JDR Vol.3 No.1 pp. 39-50
doi: 10.20965/jdr.2008.p0039


Potential Changes in Extreme Events Under Global Climate Change

Koji Dairaku*, Seita Emori**, and Hironori Higashi**

*National Research Institute for Earth Science and Disaster Prevention, Japan

**National Institute for Environmental Studies, Japan

January 31, 2008
March 6, 2008
February 1, 2008
extreme, global climate change, general circulation model, flood risk, Asia
Climate-related disasters are a serious problem in Asia. Advances in the understanding of meteorology and in the development of monitoring and forecasting systems have enhanced early warning systems, contributing immensely to reducing fatalities resulting from typhoons, cyclones, and floods. The frequency of extreme events causing water-related disasters has increased, however, over the last decade and may grow in the future due to anthropogenic activity. The sections that follow introduce two recent efforts in hydrologic projection in Asia.
Time-slice ensemble experiments using a high-resolution (T106) atmospheric general circulation model (AGCM) on the earth simulator revealed changes in the South Asian summer monsoon resulting from climate change. Model results under global warming conditions suggest increases in mean and extreme precipitation during the Asian summer monsoon. increases generally attributed to greater atmospheric moisture content. a thermodynamic change. Dynamic changes limit the intensification of mean precipitation. Enhanced extreme precipitation over land in South Asia arises from dynamic rather than thermodynamic changes. The impact of global warming on heavy precipitation features and flood risks in the Tama River basin in Japan is addressed using 12 atmosphere-ocean coupled general circulation models (AOGCMs). Multi-model ensemble average 200-year quantiles in Tokyo from 2050 to 2300 under Intergovernmental Panel on Climate Changes (IPCC) Special Reports on Emissions Scenarios (SRES) A1B scenario climate conditions were 1.07-1.20 times greater than that under present climate conditions. A 200-year quantile extreme event in the present occurs in much shorter return periods in the A1B scenario. High-water discharge in the basin rose by 10%-26% and flood volume increased by 46%-131% for precipitation in a 200-year return period. The risk of flooding in the basin is thus, even though the increase of extreme precipitation is not substantial, projected to be much higher than that presently estimated.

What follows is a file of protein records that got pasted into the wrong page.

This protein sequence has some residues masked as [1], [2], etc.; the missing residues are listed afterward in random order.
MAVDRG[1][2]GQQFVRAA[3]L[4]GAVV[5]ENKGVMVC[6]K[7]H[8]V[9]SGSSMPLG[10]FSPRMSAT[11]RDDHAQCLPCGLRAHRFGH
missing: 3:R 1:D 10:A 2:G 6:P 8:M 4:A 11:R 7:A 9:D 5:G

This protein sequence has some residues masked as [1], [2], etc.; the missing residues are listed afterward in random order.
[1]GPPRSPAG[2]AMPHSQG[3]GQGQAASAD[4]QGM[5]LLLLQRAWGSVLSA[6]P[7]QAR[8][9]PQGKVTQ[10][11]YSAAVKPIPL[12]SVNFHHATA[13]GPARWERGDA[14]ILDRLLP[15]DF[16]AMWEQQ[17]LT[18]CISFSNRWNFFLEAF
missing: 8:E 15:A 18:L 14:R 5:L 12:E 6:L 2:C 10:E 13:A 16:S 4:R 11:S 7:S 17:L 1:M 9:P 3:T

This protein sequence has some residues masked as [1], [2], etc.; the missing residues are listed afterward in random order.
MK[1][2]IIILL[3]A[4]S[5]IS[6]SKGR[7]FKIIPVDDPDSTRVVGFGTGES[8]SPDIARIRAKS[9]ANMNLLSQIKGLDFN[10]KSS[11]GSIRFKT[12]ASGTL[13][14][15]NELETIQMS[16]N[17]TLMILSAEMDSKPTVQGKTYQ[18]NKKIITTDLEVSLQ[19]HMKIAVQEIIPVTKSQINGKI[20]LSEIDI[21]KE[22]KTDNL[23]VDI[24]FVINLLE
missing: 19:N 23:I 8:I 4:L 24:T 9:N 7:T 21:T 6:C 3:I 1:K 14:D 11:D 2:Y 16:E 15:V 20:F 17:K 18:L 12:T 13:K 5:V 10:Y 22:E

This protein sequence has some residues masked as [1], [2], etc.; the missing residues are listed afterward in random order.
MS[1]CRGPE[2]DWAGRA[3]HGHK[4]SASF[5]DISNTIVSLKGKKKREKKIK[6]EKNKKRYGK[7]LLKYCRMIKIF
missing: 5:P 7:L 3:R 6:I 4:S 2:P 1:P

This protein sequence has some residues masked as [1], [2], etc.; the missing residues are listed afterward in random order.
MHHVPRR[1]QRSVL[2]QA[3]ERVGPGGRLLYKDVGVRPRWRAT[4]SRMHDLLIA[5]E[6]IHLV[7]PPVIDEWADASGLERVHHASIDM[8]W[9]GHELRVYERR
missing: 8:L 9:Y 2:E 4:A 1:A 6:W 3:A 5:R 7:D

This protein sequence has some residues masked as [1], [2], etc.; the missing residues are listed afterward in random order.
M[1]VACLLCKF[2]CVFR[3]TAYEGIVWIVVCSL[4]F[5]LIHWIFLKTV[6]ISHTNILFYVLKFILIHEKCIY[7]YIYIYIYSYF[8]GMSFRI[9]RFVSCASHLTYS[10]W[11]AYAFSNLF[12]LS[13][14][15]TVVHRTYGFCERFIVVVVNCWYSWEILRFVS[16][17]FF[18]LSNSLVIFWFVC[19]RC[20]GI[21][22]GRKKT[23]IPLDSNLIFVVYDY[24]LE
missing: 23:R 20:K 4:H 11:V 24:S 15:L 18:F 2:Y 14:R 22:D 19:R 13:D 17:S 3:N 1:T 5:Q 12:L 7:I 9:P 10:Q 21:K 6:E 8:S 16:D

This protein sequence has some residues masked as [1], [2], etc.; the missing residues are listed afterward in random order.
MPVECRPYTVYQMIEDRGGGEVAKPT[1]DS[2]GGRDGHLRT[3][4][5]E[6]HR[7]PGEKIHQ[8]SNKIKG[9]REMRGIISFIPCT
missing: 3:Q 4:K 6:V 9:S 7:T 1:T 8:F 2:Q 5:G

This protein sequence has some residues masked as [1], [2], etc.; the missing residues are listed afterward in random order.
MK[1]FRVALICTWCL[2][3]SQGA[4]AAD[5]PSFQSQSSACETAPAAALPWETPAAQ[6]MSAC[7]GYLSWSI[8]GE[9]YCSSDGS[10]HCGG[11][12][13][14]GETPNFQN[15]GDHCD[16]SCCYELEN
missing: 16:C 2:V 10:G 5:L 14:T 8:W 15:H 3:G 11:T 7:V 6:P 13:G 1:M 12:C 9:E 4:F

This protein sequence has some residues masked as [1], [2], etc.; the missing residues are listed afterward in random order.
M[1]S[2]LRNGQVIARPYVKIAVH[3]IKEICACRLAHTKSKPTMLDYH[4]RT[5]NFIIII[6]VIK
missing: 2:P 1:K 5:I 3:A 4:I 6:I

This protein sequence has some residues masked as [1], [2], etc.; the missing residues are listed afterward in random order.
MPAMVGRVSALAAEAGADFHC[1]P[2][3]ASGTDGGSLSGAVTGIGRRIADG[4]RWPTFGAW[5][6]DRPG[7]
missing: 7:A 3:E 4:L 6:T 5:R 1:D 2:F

Cite this article as:
K. Dairaku, S. Emori, and H. Higashi, “Potential Changes in Extreme Events Under Global Climate Change,” J. Disaster Res., Vol.3 No.1, pp. 39-50, 2008.
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